It is well settled that a reviewing court has the power to review a case on the sufficiency of the evidence. State v. Johnson, Utah, 663 P.2d 48, 49-50 (1983). The standard of review in criminal cases was reiterated in State v. Petree, Utah, 659 P.2d 443, 444 (1983):

[W]e review the evidence and all inferences which may be reasonably drawn from it in the light most favorable to the verdict of the jury. We reverse a jury conviction for insufficient evidence only when the evidence, so viewed, is sufficiently inconclusive or inherently improbable that reasonable minds must have entertained a reasonable doubt that the defendant committed the crime of which he was convicted.

Defendant points to both eyewitnesses' identification of the robber as being between 6'0" and 6'2" tall. Defendant is (most likely) between 6'5" and 6'6" tall. Witness Duncan also thought the robber's voice was lower but had only heard the robber say "hi" as he passed. Witness Bailey could not identify the defendant at the preliminary hearing, but he did select his picture from a photo array shortly after the incident. He also identified the defendant at trial. When this evidence is combined with the evidence previously outlined which favors the jury's verdict, it is clear that the evidence as a whole was not so inconclusive or inherently improbable that reasonable minds would entertain a reasonable doubt that the defendant committed the crime. On the total evidence, the jury verdict is amply supported.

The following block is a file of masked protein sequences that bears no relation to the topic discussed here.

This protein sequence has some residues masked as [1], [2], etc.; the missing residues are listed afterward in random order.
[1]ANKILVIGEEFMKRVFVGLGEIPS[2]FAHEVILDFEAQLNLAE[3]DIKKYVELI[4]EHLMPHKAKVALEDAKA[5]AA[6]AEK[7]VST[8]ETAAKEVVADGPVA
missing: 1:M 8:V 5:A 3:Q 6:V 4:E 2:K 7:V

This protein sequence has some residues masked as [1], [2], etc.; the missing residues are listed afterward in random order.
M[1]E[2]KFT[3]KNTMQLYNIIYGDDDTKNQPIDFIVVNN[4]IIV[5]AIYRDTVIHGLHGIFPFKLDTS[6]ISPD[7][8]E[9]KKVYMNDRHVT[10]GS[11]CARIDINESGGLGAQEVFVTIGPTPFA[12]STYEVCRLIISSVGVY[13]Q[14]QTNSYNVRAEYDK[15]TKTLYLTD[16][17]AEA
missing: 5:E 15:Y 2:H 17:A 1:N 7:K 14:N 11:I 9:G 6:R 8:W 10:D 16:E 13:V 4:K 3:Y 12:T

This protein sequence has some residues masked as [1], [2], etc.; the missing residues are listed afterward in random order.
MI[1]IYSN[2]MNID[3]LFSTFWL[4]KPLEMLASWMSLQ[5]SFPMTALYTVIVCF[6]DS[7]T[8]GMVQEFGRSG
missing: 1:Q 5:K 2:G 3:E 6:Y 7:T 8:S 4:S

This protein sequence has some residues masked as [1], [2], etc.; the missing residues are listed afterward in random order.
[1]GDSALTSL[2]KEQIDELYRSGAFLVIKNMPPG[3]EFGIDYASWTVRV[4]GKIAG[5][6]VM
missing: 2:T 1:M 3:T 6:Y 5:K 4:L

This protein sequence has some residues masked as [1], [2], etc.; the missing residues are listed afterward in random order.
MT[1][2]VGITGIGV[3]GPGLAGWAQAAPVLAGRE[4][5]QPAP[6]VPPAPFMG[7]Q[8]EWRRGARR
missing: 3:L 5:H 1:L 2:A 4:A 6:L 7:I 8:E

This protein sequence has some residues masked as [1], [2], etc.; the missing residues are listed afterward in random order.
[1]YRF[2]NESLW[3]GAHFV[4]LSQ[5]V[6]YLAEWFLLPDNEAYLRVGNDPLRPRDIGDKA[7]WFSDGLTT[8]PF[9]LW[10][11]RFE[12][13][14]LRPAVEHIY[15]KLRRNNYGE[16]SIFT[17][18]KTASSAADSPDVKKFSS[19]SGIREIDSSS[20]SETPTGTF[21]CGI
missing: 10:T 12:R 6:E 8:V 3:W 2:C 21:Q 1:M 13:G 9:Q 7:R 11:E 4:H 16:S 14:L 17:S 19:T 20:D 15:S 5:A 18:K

Defendant's contention that the hat and vest should not have been admitted into evidence must fail. He failed to preserve the issue for trial and the chain of custody doctrine does not apply. Telfaire instructions on eyewitness testimony are discretionary with the trial court and in this instance, it did not abuse its discretion in failing to give the precise instructions requested by defendant. We find that the jury had before it sufficient evidence to convict defendant of the crime. Affirmed.

HALL, C.J., and STEWART and DURHAM, JJ., concur.

OAKS, J., having resigned, does not participate herein.